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This experimental and theoretical study deals with the thermal spontaneous polymerization of n-butyl acrylate (n-BA). The polymerization was carried out in solution (n-heptane as the solvent) at 200 and 220 °C without adding any conventional initiators. It was studied with the five different n-BA/n-heptane volume ratios: 50/50, 70/30, 80/20, 90/10, and 100/0. Extensive experimental data presented here show significant monomer conversion at all temperatures and concentrations confirming the occurrence of the thermal self-initiation of the monomer. The order, frequency factor, and activation energy of the thermal self-initiation reaction of n-BA were estimated from n-BA conversion, using a macroscopic mechanistic model. The estimated reaction order agrees well with the order obtained via our quantum chemical calculations. Furthermore, the frequency factor and activation energy estimates agree well with the corresponding values that we already reported for bulk polymerization of n-BA. Full article
(This article belongs to the Special Issue Feature Papers for Celebrating the Fifth Founding Year of Processes)
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Open AccessArticle Individual-Based Modelling of Invasion in Bioaugmented Sand Filter Communities
Processes 2018, 6(1), 2; https://doi.org/10.3390/pr6010002
Received: 28 August 2017 / Revised: 24 October 2017 / Accepted: 30 October 2017 / Published: 1 January 2018
Cited by 1 | PDF Full-text (726 KB) | HTML Full-text | XML Full-text
Abstract
Using experimental data obtained from in vitro bioaugmentation studies of a sand filter community of 13 bacterial species, we develop an individual-based model representing the in silico counterpart of this synthetic microbial community. We assess the inter-species interactions, first by identifying strain identity
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Using experimental data obtained from in vitro bioaugmentation studies of a sand filter community of 13 bacterial species, we develop an individual-based model representing the in silico counterpart of this synthetic microbial community. We assess the inter-species interactions, first by identifying strain identity effects in the data then by synthesizing these effects into a competition structure for our model. Pairwise competition outcomes are determined based on interaction effects in terms of functionality. We also consider non-deterministic competition, where winning probabilities are assigned based on the relative intrinsic competitiveness of each strain. Our model is able to reproduce the key qualitative dynamics observed in in vitro experiments with similar synthetic sand filter communities. Simulation outcomes can be explained based on the underlying competition structures and the resulting spatial dynamics. Our results highlight the importance of community diversity and in particular evenness in stabilizing the community dynamics, allowing us to study the establishment and development of these communities, and thereby illustrate the potential of the individual-based modelling approach for addressing microbial ecological theories related to synthetic communities. Full article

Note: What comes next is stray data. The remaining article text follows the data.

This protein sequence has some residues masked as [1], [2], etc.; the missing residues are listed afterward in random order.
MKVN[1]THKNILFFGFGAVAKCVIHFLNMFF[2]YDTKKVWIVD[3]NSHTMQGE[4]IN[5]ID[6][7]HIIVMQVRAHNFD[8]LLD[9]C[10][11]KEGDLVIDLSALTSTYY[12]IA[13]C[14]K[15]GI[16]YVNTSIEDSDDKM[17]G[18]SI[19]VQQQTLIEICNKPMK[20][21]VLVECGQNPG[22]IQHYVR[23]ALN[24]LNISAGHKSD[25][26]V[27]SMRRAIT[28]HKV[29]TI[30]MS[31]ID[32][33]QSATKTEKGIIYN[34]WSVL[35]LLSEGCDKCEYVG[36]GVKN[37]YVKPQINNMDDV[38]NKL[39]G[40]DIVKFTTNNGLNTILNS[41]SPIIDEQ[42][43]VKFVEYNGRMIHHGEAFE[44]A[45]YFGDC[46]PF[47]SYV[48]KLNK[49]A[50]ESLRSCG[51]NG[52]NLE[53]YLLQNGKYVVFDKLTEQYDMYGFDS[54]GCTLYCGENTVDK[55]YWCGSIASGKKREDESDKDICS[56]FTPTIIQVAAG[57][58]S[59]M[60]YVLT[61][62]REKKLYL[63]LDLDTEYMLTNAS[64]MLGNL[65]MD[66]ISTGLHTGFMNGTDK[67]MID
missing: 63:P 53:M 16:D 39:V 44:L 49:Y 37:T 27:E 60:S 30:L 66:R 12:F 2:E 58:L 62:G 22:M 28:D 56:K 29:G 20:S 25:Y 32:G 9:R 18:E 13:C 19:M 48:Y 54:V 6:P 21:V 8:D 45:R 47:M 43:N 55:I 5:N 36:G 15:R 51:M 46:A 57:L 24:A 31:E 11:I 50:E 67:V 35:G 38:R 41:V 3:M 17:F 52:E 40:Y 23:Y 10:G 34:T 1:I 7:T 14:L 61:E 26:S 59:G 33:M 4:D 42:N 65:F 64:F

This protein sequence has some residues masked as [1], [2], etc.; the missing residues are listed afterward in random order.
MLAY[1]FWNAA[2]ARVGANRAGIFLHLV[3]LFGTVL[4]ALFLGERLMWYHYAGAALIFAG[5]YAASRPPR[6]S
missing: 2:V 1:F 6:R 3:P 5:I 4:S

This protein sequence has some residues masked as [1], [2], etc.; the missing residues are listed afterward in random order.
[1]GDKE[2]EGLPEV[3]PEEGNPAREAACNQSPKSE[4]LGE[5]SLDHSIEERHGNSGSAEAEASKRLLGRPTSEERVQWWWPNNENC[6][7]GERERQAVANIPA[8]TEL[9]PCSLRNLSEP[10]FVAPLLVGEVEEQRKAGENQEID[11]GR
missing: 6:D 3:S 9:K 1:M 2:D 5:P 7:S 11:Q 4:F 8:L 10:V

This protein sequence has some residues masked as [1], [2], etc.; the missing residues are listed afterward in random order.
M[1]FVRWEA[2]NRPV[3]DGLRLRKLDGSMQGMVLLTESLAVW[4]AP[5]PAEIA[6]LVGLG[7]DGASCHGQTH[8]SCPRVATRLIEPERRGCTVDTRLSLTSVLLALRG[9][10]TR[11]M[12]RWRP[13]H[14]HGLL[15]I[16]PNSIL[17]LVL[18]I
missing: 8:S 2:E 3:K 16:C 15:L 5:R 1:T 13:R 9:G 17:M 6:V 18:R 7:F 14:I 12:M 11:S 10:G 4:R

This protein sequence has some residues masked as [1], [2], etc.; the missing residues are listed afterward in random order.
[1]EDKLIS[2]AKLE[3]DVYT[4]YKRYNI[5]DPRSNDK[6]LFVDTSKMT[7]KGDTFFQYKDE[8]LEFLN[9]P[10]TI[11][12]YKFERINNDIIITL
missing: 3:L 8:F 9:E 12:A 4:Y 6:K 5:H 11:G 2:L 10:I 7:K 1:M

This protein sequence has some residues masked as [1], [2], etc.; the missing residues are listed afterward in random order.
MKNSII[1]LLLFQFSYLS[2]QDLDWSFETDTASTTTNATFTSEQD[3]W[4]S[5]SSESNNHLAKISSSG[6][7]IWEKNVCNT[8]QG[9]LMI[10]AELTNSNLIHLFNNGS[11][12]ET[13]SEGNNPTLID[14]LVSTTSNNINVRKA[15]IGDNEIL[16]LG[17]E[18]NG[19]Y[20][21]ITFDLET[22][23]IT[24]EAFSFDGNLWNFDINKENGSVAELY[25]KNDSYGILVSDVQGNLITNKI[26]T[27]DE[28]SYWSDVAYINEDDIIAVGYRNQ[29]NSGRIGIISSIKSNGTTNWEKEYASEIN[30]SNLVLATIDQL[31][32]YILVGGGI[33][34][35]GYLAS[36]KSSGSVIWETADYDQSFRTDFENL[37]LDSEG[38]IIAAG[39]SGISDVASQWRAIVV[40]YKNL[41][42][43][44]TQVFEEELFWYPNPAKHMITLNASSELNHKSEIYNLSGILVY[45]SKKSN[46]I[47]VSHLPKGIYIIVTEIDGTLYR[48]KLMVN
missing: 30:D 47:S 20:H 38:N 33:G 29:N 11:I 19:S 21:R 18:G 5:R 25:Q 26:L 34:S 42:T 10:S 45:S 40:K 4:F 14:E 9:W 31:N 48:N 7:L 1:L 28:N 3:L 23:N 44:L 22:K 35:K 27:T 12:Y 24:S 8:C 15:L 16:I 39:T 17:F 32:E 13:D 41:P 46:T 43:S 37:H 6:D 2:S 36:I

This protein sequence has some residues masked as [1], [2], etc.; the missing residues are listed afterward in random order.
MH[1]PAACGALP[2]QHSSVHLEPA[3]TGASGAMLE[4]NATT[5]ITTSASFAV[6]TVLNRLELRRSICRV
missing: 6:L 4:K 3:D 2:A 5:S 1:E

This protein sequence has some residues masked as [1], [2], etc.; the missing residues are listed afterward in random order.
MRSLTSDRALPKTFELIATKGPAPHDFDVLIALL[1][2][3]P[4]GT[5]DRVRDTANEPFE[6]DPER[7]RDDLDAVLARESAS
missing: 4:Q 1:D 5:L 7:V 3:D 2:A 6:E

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Open AccessEditorial Announcing the 2018 Processes Travel Award for Post-Doctoral Fellows and Ph.D. Students
Processes 2018, 6(1), 1; https://doi.org/10.3390/pr6010001
Received: 20 December 2017 / Revised: 20 December 2017 / Accepted: 22 December 2017 / Published: 1 January 2018
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Abstract
With the goal of promoting the development of early career investigators in the fields of chemical process and biological systems engineering [...] Full article